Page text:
Phoenix-based photographer Dan Tabár sometimes shoots on sound stages, sets, and quiet studios — locations where a loud camera would either cause problems or cause angry glares and murderous thoughts. Needing a way to surpress the shutter sound of his Nikon D800 — he says the “quiet mode is a joke” — Tabár decided to create his own DIY sound blimp.
After poking around, he came across tutorials on how to build a sound blimp using a Pelican camera case. The DIY sound blimp includes removable extension tubes so that you can use lenses of various lengths.
Want to build your own? Tabár has create a helpful step-by-step tutorial on how you can do so. The first step is to buy yourself a hard camera case and some other components from your local hardware store:
First, you’ll want to cut a hole in the foam to have your camera and wireless transmitter rest snugly inside the blimp. A printout of the camera you use can help with this:
Find out exactly where the center of your lens tube should go, cut a hole in the camera case, and attach the lens tube housing to the outside of the case. Fix it in place with epoxy and then seal it with silicone:
Next, you’ll want to punch holes on the other side of the case of your viewfinder and LCD screen:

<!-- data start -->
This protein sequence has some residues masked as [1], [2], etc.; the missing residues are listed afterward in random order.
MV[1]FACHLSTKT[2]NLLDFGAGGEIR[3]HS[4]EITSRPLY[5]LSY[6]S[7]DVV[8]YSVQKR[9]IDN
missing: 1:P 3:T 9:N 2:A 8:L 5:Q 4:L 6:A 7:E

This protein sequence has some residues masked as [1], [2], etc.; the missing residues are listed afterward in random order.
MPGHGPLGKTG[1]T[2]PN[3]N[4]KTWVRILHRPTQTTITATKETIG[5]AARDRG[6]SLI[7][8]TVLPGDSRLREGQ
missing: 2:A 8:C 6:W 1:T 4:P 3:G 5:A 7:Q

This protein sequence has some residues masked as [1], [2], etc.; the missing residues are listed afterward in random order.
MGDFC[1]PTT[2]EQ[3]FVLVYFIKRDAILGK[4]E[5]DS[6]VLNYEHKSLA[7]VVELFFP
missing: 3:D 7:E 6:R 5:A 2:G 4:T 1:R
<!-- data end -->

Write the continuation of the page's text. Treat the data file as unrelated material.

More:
Use a transparent sheet to make the holes soundproof. Tabár used a Lexan polycarbonate sheet and silicone sealant.
Make sure that the lens is nicely centered in the main lens housing:
Build your own lens housing extensions using PVC pipe pieces. Be sure to use silicone sealant between pieces if you’d like to make them soundproof:
Here’s what the camera looks like when an extension tube is used for a 70-200mm telephoto lens:
Create a foam ring to pad the inside of the lens housing tube, which blocks sound and prevents any part of the camera from touching the blimp:
Voila! You’re done! Here’s a video showing the blimp in action and demonstrating how much it can reduce the sound of your camera:
Image credits: Photographs by Dan Tabár and used with permission